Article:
WHAT IF YOU HAD ANIMAL TEETH?

What if an animal’s teeth grew into the space where you lost your two front teeth?

Markle chews on this interesting question in this compelling combination of imagination and fact. Spread by double-page spread, she introduces animals with unusual choppers, from the beaver’s iron-coated orange incisors to the camel’s worn-out stubs, and explains what they’re used for. Or, in the case of the narwhal’s single tusk, points out that scientists don’t yet know. On the left-hand side of each spread, photographs of the animals emphasize their teeth. On the right, a human child is portrayed with that animal’s teeth. These film-animation–style illustrations reinforce the fantasy aspect and feature a diverse range of children. A black-haired boy in flip-flops lifts a car with his elephant tusks. A girl in a wheelchair picks up soup noodles with her flexible, naked-mole-rat front teeth. The text is presented in small chunks—a paragraph of description and a toothy fact on one page facing a paragraph about what you could do with such teeth. The reading will be a challenge for the intended audience, but the subject so compelling they won't be able to resist. A backpack-wearing boy with dark-framed glasses and dripping fangs greets a rattlesnake on the cover.

Irresistible. (Informational picture book. 5-9)

Pub Date: Feb. 1, 2013

ISBN: 978-0-545-48438-1

Page Count: 32

Publisher: Scholastic

Review Posted Online: Dec. 12, 2012

Kirkus Reviews Issue: Jan. 1, 2013

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A nicely inventive little morality “tail” for newly independent readers.

THE INFAMOUS RATSOS

From the Infamous Ratsos series , Vol. 1

Two little rats decide to show the world how tough they are, with unpredictable results.

Louie and Ralphie Ratso want to be just like their single dad, Big Lou: tough! They know that “tough” means doing mean things to other animals, like stealing Chad Badgerton’s hat. Chad Badgerton is a big badger, so taking that hat from him proves that Louie and Ralphie are just as tough as they want to be. However, it turns out that Louie and Ralphie have just done a good deed instead of a bad one: Chad Badgerton had taken that hat from little Tiny Crawley, a mouse, so when Tiny reclaims it, they are celebrated for goodness rather than toughness. Sadly, every attempt Louie and Ralphie make at doing mean things somehow turns nice. What’s a little boy rat supposed to do to be tough? Plus, they worry about what their dad will say when he finds out how good they’ve been. But wait! Maybe their dad has some other ideas? LaReau keeps the action high and completely appropriate for readers embarking on chapter books. Each of the first six chapters features a new, failed attempt by Louie and Ralphie to be mean, and the final, seventh chapter resolves everything nicely. The humor springs from their foiled efforts and their reactions to their failures. Myers’ sprightly grayscale drawings capture action and characters and add humorous details, such as the Ratsos’ “unwelcome” mat.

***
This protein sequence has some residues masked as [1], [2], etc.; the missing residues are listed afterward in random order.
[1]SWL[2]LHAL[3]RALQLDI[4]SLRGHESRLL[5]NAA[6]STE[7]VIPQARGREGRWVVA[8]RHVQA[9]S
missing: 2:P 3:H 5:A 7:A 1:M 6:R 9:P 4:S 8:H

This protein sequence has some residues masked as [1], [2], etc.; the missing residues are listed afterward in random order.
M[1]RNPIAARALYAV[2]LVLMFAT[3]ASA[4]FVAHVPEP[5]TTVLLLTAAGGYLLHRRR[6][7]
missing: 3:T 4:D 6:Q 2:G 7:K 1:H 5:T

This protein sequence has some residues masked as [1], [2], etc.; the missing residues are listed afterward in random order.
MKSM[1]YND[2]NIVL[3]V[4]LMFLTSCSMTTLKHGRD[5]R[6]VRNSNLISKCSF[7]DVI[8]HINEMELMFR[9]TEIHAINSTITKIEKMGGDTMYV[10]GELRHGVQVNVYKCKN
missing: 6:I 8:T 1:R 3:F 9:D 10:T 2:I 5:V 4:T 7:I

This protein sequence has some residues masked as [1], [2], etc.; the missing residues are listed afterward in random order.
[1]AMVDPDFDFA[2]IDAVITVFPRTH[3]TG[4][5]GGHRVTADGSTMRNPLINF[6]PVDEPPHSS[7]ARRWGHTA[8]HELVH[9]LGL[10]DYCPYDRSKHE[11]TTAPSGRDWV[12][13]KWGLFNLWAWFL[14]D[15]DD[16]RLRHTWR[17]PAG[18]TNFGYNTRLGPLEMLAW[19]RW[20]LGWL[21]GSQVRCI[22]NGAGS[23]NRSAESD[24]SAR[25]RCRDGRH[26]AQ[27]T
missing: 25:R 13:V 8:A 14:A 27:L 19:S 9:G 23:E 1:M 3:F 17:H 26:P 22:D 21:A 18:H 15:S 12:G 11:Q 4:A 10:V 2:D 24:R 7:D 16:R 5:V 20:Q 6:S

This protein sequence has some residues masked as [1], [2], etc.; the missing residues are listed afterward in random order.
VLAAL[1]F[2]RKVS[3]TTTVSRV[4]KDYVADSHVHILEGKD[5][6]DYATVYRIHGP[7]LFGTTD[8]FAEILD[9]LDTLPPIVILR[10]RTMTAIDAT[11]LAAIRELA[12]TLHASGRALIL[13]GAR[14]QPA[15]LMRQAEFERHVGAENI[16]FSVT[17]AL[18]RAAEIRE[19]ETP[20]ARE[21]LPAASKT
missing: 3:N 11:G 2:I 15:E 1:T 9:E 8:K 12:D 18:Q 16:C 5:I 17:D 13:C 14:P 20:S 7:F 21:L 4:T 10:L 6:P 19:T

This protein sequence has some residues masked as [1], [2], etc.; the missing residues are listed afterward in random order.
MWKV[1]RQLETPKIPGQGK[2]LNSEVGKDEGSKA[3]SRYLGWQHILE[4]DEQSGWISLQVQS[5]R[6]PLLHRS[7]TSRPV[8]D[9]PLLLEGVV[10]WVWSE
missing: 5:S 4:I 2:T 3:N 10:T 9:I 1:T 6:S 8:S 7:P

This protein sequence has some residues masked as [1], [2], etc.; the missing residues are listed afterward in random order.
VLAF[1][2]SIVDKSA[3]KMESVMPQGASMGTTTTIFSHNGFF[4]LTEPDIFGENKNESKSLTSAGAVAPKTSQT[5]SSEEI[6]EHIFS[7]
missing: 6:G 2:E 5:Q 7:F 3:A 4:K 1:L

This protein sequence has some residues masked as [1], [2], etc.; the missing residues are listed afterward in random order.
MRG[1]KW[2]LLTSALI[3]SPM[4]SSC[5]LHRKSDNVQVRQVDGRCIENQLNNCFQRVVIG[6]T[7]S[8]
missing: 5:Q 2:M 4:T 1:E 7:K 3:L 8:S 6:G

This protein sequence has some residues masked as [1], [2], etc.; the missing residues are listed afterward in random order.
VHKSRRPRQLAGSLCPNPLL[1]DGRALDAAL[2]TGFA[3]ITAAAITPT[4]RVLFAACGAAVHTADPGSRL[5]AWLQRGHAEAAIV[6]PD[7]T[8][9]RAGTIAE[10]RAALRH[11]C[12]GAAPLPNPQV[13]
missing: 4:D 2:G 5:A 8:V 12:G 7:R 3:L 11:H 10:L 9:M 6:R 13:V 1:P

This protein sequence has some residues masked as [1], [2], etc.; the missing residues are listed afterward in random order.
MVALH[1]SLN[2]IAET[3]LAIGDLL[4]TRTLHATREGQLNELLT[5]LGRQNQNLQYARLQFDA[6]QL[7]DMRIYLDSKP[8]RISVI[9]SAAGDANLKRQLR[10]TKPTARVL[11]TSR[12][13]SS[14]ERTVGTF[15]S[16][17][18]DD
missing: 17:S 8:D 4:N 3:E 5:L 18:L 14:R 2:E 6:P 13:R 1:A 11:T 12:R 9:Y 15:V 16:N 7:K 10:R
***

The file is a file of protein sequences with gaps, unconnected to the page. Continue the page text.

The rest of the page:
A nicely inventive little morality “tail” for newly independent readers. (Fiction. 5-8)

Pub Date: Aug. 2, 2016

ISBN: 978-0-7636-7636-0

Page Count: 64

Publisher: Candlewick

Review Posted Online: May 4, 2016

Kirkus Reviews Issue: May 15, 2016

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Energetic and earnest but not groundbreaking.

I'M NOT SCARED, YOU'RE SCARED

Unlikely friends Bear and Rabbit face fears together.

The anthropomorphic creatures set out on an adventure. Graphic-based illustrations give the book a Pixar movie feel, with a variety of page layouts that keep the story moving. Large blocks of black text are heavy on dialogue patterns as timid Bear and bold Rabbit encounter obstacles. Bear fears every one of them, from the stream to the mountain. He’ll do anything to avoid the objects of terror: taking a bus, a train, and even a helicopter. As Rabbit asks Bear if he’s frightened, Bear repeatedly responds, “I’m not scared, you’re scared!” and children will delight in the call-and-response opportunities. Adults may tire of the refrain, but attempts to keep everyone entertained are evident in asides about Bear's inability to brush food from his teeth (he’s too afraid to look at himself in the mirror) and Rabbit's superstrong ears (which do come in handy later). When Rabbit finds herself in danger after Bear defects on the adventure, Bear retraces the trip. Along the way, he notes that the stream wasn't as deep, nor the mountain as high, as he thought when he was scared. While picture-book shelves may not be screaming for another comedically sweet bear story, especially one that treads such familiar territory, many readers will appreciate this tale of overcoming fears. (This book was reviewed digitally.)

Energetic and earnest but not groundbreaking. (Picture book. 5-7)

Pub Date: March 15, 2022

ISBN: 978-0-593-35237-3

Page Count: 40

Publisher: Flamingo Books

Review Posted Online: March 29, 2022

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